When starting a business, insurance isn’t something you should overlook. In fact, you could easily end up in a situation where not having particular insurance for your business would be breaking the law. Nonetheless, working out what insurance to have can feel like a minefield when it is the corporate premises you are thinking about. With this article, we hope to help lift confusion.
What if you run a business from home?
This is likely to be the case if you have only recently started the business – and, in this situation, property insurance is likely to be a less serious concern than it would otherwise be. After all, the building is primarily your home, not corporate premises. Therefore, your personal household insurance might already cover everything essential to working from that home.
Running a business from home is a risk factor insurers want to know about, just as if you were travelling for a few months and leaving your home empty you would probably need unoccupied house insurance.
If you currently remain in the process of setting up your home-based business, inform your home insurance provider about your plans, the Money Advice Service recommends. Your insurer might react by seeking a further premium on top of what you already pay. You would have to pay that additional cost if you wanted to avoid the possibility of trying to make a claim only to find that your current home insurance doesn’t cover it.
What would insuring dedicated business premises entail?
Maybe your company has expanded to the extent where working from home is no longer practical and so you have started seriously considering renting special premises for the business. You might have even spotted a building that looks just right for your needs.
When seeking to rent that building, look closely at the terms of the lease. You might find that the lease would require you, not the landlord, to insure the building. This could entail both arranging the insurance and paying for it, though an alternative possibility is that the landlord arranges the insurance and requires you to pay the premiums.
There is also a third possibility highlighted by the Royal Institution of Chartered Surveyors: that, if your business will be in only part of the building, the landlord arranges insurance for the whole building while charging you just a relevant portion of the premiums.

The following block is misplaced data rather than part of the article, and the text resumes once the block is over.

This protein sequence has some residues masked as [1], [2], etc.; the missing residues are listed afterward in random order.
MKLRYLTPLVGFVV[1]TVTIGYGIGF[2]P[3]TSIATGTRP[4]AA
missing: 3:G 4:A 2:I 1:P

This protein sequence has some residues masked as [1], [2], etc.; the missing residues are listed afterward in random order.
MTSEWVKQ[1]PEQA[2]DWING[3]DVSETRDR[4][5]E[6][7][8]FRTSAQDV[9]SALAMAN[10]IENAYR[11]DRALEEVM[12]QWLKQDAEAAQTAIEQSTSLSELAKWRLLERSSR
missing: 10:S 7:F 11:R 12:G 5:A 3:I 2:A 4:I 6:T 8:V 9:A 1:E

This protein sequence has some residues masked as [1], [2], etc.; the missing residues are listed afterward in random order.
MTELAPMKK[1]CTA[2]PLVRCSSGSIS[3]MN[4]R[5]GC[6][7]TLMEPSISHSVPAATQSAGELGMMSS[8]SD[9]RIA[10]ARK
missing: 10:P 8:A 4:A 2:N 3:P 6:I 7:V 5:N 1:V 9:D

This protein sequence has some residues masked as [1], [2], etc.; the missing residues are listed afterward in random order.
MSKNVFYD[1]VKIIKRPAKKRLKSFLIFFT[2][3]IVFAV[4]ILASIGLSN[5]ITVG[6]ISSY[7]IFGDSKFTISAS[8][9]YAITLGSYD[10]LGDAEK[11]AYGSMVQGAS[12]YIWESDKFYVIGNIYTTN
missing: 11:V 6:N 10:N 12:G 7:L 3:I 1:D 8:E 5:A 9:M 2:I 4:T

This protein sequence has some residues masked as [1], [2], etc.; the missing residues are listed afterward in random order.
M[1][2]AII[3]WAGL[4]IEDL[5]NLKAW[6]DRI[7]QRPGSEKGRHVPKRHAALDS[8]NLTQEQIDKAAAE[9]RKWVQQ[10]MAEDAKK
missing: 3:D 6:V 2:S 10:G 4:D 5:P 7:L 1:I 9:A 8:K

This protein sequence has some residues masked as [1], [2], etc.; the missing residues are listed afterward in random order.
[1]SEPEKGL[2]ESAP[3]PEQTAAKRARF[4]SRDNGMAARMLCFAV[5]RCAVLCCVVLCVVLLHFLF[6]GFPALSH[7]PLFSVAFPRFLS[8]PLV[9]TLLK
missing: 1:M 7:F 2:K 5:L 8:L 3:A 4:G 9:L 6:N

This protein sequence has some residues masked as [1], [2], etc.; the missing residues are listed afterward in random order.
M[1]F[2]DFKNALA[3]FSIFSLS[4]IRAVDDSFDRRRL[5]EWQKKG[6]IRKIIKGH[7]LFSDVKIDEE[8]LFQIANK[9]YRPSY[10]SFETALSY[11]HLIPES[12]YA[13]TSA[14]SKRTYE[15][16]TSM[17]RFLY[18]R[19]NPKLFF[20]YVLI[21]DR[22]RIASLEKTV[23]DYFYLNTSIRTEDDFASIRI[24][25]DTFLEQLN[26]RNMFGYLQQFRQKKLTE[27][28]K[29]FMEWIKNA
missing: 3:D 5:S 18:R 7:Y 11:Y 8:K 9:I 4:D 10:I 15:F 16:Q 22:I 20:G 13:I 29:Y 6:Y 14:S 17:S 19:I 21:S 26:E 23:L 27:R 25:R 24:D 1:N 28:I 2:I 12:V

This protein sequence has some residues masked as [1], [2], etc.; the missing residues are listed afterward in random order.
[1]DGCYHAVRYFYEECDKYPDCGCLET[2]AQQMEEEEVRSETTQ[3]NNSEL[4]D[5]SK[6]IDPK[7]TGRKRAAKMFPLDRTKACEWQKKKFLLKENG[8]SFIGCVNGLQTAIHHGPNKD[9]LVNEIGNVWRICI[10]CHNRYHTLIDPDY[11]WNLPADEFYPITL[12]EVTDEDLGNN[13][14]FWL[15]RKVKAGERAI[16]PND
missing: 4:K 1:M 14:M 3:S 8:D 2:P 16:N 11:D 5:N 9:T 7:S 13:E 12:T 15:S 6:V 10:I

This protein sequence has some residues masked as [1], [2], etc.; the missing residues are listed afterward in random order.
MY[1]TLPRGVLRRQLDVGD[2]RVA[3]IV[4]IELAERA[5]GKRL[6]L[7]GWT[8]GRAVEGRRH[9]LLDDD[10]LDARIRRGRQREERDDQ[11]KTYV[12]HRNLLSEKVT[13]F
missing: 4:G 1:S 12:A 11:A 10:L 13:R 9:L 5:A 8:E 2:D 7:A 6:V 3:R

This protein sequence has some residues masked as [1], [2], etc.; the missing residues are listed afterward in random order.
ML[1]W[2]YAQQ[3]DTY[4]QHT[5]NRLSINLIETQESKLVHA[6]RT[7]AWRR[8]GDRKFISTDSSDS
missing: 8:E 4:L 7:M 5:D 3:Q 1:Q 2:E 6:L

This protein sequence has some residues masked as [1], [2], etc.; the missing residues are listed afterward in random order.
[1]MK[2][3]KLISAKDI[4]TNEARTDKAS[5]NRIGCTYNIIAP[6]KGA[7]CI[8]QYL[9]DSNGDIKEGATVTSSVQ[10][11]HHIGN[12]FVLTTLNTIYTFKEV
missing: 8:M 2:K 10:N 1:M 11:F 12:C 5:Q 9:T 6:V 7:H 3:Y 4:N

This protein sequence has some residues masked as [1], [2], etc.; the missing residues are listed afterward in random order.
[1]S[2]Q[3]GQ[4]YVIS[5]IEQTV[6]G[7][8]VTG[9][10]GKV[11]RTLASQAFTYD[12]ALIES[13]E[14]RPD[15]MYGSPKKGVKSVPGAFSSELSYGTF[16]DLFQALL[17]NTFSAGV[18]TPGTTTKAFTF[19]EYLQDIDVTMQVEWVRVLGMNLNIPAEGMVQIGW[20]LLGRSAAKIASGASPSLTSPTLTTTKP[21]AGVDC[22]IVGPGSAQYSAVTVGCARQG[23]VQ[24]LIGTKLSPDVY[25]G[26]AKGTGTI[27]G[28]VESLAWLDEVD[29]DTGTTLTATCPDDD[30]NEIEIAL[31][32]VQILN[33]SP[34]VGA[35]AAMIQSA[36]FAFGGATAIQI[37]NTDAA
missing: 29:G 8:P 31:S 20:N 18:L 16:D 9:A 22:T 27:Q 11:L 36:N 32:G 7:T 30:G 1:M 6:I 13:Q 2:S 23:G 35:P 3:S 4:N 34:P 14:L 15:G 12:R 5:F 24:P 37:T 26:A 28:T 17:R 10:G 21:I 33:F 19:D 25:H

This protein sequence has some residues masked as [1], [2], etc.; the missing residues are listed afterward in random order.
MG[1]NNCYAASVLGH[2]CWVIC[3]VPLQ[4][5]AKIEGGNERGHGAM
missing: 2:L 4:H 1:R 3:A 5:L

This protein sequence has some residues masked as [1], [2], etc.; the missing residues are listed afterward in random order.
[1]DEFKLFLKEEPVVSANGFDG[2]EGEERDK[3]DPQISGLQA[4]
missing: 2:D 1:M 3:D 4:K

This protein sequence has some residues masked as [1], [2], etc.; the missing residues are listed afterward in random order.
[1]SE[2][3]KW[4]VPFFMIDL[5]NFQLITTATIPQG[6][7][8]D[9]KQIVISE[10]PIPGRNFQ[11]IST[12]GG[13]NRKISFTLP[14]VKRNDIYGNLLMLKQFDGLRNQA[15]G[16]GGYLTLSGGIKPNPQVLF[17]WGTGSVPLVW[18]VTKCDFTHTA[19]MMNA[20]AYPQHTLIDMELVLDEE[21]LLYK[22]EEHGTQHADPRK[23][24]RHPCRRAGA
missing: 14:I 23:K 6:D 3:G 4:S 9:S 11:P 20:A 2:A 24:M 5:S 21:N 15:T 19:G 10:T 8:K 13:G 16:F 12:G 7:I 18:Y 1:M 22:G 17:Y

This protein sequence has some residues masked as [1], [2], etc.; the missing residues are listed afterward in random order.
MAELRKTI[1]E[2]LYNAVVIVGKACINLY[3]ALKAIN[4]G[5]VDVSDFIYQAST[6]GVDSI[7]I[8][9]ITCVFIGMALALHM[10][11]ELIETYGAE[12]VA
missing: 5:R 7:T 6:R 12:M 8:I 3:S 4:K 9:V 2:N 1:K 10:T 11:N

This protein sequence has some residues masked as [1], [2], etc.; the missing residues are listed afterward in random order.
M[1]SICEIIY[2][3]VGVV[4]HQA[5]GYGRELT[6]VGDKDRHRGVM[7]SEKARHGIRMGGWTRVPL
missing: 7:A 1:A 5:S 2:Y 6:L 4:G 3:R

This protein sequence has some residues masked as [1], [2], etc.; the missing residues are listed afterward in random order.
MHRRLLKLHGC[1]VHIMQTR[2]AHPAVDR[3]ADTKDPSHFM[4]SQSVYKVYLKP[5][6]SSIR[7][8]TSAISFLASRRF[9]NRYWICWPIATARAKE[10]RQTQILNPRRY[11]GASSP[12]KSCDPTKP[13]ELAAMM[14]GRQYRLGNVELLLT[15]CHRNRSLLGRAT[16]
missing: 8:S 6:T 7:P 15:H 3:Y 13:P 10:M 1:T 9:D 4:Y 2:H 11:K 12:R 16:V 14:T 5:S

How much should your commercial property insurance be?
You can request a chartered surveyor to assess what the property’s reinstatement costs would be. Those costs are what would be payable to put the premises back together if they were entirely lost as a practical base for your business. So, factored into those costs would be demolishing and clearing the site, not to mention professional and local authority fees that would be applicable.
Nonetheless, calculations should also take account of how construction costs could, over time, rise due to inflation. You should also make sure that your insurance covers the costs of continuing to run your business in the event that the premises are so seriously damaged they can no longer be used.
How to time-effectively arrange commercial property insurance
If you are the party tasked with arranging the insurance for the commercial property, you can do so in a streamlined fashion by getting in touch with an insurance broker. You could choose one that focuses strictly on corporate insurance; Be Wiser Business Insurance is such a broker.
If you chose Be Wiser Business Insurance, you could use this Hampshire-based broker’s website to request an online quote. The broker will then turn to a range of major insurers as it looks for policies that would satisfy your precise requirements. From what policies it gathers, it will select one that represents the best value for money. The broker will offer this policy as a quote.